Dissertation/Thesis Abstract

The author has requested that access to this graduate work be delayed until 2019-12-03. After this date, this graduate work will be available on an open access basis.
Teacher Retention in Low-Income Urban Schools With a High Minority Population
by Winfield, Windy, Ed.D., Southern Illinois University at Edwardsville, 2019, 76; 13877407
Abstract (Summary)

The purpose of this qualitative study was to explore factors that contribute to teacher retention in a low-income urban school with a high minority student population.  The study explored the perceptions of teachers who have worked in a low-income urban environment for a minimum of five years in St. Louis County. This study utilized teacher interview responses based on open-ended questions to gain insight into factors that influence teacher retention. The theoretical framework used was Herzberg's Two-Factor Theory. This theory focused on two aspects of working conditions: hygiene which includes the extrinsic factors, and motivation which includes intrinsic factors. The results would indicate that teachers must have certain extrinsic and intrinsic working conditions present in order to be remain in the low-income urban schools with a high minority population.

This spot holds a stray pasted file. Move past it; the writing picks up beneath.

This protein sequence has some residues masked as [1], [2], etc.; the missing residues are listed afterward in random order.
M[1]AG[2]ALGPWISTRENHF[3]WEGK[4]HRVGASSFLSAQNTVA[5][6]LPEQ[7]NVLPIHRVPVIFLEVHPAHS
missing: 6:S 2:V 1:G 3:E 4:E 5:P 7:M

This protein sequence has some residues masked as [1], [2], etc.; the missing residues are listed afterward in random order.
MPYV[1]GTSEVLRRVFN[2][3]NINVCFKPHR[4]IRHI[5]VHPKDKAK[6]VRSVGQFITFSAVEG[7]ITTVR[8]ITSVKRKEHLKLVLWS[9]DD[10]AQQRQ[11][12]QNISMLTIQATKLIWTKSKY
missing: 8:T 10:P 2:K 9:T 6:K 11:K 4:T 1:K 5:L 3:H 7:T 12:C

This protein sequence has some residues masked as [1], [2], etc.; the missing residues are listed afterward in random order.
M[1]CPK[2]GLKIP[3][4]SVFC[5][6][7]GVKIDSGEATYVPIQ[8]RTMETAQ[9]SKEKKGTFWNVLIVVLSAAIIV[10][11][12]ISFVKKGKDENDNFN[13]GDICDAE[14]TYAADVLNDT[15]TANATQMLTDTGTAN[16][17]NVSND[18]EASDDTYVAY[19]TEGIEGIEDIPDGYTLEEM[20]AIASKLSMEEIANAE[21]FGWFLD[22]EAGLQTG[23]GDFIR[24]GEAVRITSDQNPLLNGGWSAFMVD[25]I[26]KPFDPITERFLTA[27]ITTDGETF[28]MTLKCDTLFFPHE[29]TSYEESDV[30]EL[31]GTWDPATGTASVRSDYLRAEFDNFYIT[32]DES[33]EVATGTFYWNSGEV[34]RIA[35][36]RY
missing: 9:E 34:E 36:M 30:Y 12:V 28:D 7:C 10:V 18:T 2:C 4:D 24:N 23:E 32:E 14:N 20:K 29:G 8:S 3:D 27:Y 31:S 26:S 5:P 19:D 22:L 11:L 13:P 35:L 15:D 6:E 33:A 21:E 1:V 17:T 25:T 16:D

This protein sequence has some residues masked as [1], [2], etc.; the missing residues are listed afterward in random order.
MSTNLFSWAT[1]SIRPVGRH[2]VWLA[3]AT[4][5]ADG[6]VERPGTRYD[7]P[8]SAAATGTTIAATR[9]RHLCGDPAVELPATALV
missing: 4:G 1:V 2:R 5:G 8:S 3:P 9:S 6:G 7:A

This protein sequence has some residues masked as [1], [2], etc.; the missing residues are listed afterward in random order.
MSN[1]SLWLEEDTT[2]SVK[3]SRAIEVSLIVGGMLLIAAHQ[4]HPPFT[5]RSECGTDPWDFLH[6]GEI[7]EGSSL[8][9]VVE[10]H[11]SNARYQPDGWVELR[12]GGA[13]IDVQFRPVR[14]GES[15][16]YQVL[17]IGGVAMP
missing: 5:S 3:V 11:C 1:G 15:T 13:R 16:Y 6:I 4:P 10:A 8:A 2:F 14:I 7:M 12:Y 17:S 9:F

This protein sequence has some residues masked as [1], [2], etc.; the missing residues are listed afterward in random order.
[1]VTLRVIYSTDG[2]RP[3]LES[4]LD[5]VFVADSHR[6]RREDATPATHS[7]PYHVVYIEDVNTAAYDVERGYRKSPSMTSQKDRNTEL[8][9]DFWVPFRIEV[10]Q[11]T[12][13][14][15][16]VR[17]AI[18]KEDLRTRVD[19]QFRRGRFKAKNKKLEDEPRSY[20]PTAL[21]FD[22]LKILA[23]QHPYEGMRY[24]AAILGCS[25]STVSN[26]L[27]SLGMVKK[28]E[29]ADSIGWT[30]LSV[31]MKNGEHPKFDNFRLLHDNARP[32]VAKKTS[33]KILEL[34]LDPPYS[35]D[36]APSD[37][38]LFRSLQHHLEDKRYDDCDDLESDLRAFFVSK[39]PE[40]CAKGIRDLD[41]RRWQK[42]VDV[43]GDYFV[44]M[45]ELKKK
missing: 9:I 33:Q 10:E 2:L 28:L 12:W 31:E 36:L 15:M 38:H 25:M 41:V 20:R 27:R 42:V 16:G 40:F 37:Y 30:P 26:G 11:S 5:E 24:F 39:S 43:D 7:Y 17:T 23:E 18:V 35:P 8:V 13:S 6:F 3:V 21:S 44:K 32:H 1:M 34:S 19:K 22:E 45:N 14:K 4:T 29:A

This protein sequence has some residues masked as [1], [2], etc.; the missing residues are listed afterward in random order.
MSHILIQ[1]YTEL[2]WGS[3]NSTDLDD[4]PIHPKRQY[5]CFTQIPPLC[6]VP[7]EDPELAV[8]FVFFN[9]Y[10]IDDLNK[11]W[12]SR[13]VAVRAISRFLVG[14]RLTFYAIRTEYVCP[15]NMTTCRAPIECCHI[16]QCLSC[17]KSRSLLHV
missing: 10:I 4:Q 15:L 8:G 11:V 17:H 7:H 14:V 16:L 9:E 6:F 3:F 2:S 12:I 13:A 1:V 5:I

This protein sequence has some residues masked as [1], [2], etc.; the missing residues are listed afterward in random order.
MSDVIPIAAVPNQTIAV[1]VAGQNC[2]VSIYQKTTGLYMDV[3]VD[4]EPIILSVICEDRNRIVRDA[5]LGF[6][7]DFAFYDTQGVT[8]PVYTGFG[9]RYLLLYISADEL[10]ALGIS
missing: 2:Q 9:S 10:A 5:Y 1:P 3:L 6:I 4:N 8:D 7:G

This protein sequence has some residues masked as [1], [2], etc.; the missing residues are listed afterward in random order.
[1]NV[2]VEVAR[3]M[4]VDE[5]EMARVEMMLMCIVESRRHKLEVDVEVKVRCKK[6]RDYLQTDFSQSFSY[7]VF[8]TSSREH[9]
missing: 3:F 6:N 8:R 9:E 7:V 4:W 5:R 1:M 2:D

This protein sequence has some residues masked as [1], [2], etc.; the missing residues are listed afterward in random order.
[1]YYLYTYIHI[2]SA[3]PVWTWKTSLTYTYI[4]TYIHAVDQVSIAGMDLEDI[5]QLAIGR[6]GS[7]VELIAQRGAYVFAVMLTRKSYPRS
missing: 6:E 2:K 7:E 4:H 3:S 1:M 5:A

Indexing (document details)
Advisor: Yu, Tianlong
Commitee: Morice, Linda, Puchner, Laurel
School: Southern Illinois University at Edwardsville
Department: Educational Leadership
School Location: United States -- Illinois
Source: DAI-A 80/11(E), Dissertation Abstracts International
Source Type: DISSERTATION
Subjects: Educational leadership
Keywords: Herzberg’s Two-Factor Theory, Working conditions
Publication Number: 13877407
ISBN: 9781392241943
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